Published by Phi Delta Kappa, P.O. Box 789, Bloomington, IN 47402-0789. Price: $10.
—Reviewed by Marian White-Hood, Prince George's (Maryland) County Public Schools.

Defying the Crowd

Defying the Crowd by Robert J. Sternberg and Todd I. Lubart. New York: The Free Press, 1995.
Why do so many of us hesitate to use creativity in our daily lives? The authors believe that although all of us have the capability to be creative, complex individual and environmental factors hold us back.
To clarify their point, Sternberg and Lubart liken the successful creative performance to following the investment strategy of “buying low and selling high.” In other words, pursue an idea or a stock currently out of favor with most people, and then sell when the idea or stock becomes valuable. Whether in the stock market or the job market, people who adopt this philosophy may experience serious hardship before their creativity eventually pays off, if it ever does.
Everyone who has experienced rejection of a creative initiative by those unable to see its utility should read this book. The authors discuss the influence of intelligence, knowledge, personality, motivation, and environment on creativity. Many extraordinary examples illustrate how a person's good idea and abundant persistence have benefited our lives.
I keep Defying the Crowd on my desk at all times. It is good to know that others understand what it feels like to live “in a culture of conformity.”
Published by The Free Press, 866, Third Ave., New York, NY 10022. Price: $23.
—Reviewed by Brian Bottge, District 742 Community Schools, St. Cloud, Minnesota.

The Myth of the A.D.D. Child

The Myth of the A.D.D. Child: 50 Ways to Improve Your Child's Behavior and Attention Span Without Drugs, Labels, or Coercion by Thomas Armstrong. New York: Dutton, 1995.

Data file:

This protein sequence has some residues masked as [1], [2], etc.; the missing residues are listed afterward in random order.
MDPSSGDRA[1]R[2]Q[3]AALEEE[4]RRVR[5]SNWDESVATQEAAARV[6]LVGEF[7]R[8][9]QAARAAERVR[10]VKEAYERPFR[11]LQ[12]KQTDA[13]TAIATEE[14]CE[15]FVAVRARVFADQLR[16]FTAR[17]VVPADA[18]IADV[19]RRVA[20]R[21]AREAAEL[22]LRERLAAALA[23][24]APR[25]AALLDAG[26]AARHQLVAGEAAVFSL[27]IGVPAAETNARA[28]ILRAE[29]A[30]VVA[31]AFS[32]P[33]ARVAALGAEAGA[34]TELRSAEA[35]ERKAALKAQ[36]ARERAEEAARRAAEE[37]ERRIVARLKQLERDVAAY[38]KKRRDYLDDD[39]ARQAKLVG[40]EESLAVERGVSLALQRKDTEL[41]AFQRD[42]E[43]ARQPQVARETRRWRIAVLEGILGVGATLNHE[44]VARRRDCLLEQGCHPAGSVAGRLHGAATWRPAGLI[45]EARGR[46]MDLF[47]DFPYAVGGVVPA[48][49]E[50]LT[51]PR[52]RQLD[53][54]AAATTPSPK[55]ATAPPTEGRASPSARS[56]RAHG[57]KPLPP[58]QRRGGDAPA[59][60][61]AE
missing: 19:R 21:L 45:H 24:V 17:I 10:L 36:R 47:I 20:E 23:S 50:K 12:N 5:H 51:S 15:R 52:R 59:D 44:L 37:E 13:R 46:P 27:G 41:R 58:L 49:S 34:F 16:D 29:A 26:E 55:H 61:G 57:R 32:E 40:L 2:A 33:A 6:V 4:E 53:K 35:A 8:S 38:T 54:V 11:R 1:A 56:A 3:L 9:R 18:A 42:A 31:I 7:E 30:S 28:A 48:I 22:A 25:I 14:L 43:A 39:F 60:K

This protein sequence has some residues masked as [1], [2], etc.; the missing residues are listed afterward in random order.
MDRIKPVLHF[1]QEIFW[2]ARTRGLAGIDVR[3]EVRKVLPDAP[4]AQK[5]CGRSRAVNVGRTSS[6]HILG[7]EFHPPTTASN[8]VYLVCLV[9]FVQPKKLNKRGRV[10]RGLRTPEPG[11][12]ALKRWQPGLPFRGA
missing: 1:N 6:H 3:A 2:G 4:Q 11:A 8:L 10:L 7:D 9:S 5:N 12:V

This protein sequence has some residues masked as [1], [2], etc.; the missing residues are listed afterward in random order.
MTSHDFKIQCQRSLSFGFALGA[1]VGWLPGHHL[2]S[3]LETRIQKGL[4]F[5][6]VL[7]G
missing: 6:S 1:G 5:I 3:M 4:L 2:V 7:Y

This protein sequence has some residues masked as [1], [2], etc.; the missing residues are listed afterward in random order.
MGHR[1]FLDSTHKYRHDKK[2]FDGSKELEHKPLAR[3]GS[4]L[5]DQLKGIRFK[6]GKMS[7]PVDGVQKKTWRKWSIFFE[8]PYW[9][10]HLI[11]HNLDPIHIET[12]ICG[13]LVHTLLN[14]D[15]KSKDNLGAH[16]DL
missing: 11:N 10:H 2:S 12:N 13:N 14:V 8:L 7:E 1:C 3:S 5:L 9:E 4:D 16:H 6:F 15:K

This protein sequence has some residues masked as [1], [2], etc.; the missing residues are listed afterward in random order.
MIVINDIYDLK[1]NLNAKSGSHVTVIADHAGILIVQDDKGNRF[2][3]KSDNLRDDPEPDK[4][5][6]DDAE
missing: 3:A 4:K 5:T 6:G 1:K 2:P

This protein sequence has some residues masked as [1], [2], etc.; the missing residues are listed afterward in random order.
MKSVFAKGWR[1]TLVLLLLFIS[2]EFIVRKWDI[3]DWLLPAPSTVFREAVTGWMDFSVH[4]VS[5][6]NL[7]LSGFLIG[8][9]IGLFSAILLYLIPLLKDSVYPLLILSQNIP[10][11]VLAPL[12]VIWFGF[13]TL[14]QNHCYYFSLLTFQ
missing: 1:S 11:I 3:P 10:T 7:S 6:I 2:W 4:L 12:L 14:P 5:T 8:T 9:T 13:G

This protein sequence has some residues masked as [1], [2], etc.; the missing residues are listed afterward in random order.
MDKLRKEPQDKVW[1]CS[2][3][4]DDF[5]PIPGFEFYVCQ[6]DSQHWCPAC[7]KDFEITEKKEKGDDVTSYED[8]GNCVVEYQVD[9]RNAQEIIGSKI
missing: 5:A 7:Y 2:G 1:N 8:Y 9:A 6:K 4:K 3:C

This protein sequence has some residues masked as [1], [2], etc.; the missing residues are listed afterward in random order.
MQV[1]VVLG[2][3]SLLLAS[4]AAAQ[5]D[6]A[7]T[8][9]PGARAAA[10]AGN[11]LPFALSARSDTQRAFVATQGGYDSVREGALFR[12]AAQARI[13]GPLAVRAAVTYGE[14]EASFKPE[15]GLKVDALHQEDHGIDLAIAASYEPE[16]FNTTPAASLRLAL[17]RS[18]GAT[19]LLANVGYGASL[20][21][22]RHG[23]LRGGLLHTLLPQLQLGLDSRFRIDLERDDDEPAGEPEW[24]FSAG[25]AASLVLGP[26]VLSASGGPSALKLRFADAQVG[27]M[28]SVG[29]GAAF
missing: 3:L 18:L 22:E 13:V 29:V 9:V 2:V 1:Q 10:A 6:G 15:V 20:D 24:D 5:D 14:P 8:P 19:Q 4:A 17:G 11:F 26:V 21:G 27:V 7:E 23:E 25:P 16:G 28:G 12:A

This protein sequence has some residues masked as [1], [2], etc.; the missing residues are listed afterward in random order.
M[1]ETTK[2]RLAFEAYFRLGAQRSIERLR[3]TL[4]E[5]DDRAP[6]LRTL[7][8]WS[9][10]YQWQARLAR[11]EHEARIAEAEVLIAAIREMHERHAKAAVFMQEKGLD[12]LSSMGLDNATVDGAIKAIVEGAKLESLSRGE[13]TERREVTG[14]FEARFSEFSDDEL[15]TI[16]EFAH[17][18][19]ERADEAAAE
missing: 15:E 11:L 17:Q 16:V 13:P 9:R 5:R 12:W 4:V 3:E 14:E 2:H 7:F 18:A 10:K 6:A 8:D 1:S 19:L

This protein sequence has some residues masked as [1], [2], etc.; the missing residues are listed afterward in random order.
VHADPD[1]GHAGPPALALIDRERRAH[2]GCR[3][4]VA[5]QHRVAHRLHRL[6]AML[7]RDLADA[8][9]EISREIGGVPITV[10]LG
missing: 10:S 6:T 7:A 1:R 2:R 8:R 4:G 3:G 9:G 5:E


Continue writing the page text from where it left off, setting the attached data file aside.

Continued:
A psychologist, teacher, and consultant, Thomas Armstrong has years of experience working with children who have attention and behavior problems. His book is based on a well-founded belief that these children are at core fully intact, whole, and healthy human beings... that the best way [to help them] is to provide the kinds of nurturing, stimulating, and encouraging interventions that are good for all kids (p. xii).
Who could disagree with a statement like that? Well, for starters, plenty of people who have years of experience living and working with children diagnosed with attention deficit disorder. But read on.
Armstrong argues persuasively that for attention deficit disorder has been inaccurately defined as a medical disorder. Why, unlike other medical diseases such as diabetes, asks Armstrong, does ADD “pop up in one setting, only to disappear in another?”
He explores ADD from several additional angles, for example, as a product of our short-attention-span culture: “When we look deeply into the core of the ADD movement, what we discover is as much a public relations effort as anything else.”
That's a powerful assertion. Armstrong, however, backs up his case with supporting data. If you're still following his logic after the first 50 pages, you'll find 50 holistic strategies to use in lieu of drugs or in combination with them. (He cites three criteria for deciding whether it is apporopriate to treat ADD with drugs.)